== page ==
Commercial Grade is a weekly post by John Cicero, MAI who provides commentary on issues affecting real estate appraisers, with specific focus on commercial valuation. Today John talks about the disconnect between clients and appraisers over fees.
Disclosure: John is a partner of mine in our commercial real estate valuation concern Miller Cicero, LLC and he is, on Thursdays, one of the smartest guys I know. Jonathan Miller
This past week I received a call from a clienta major lender. I had delivered a completed report a week earlieron time. Difficult assignment: affordable housing, proposed construction, tax credits, bond financing, tax abatements. Since I completed the report, the project had changed slightly. My client wanted to return the reports so that I could incoporate the developer’s changes.
The changes would ripple through the report. Would take me an hour, maybe two, maybe threedon’t know. I responded that I would be happy to (we are, after all, a service business) and that I would charge a nominal hourly rate for our time plus production costs. (The fee was quite low to begin with but I suppose that’s irrelevant, since it’s what I had bid. No response. A week later, my client calls and tells me that there is an error in the appraisal and that I know you wanted money to make the changes, but since you have to make corrections anyway can you incorporate the changes.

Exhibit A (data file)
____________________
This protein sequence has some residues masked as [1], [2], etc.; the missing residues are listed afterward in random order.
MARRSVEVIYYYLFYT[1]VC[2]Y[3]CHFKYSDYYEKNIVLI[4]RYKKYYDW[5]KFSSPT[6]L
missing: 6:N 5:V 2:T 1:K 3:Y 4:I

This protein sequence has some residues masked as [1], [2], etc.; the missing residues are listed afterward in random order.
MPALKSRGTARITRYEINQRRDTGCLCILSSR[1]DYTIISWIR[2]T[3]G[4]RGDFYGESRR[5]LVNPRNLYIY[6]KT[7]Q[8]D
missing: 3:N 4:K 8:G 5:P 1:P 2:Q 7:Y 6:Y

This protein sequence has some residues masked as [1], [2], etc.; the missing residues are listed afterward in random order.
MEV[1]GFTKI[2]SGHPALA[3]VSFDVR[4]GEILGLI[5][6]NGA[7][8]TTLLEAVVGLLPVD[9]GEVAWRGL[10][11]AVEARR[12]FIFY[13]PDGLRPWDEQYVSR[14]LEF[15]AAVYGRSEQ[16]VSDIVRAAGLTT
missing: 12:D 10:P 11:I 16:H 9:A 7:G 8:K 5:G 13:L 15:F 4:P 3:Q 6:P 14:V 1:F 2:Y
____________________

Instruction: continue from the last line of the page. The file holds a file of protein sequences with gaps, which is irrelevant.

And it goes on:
I explained that I didn’t think it was fair to ask me to do additional work beyond the original scope of the assignment without being compensated. The response..well, I have to review the appraisal twice also. As it turns out, we didn’t make an error and, therefore, didn’t need to make any changes.
I am still puzzledwhy was my client expecting me to do additional work without being compensated. I can think of no other profession, or job, or trade (call it what you will) where people seem to have no qualms asking you to work for free.
[Editor’s long-winded note: I think the mindset with the appraisal community is that we don’t respect ourselves enough as a profession evidenced by the fact that the majority of us are perfectly willing to undercut our competitor with no real direct long-term benefit to us. Clients still represent an imposing force and our knee-jerk response to this thought: “If I don’t do this freebie, I will never hear from this client again. The client gets used to this mentality and keeps asking as the status quo. It results in an erosion of the validity of the services we provide, which end up being relegated to just paperwork for the file.]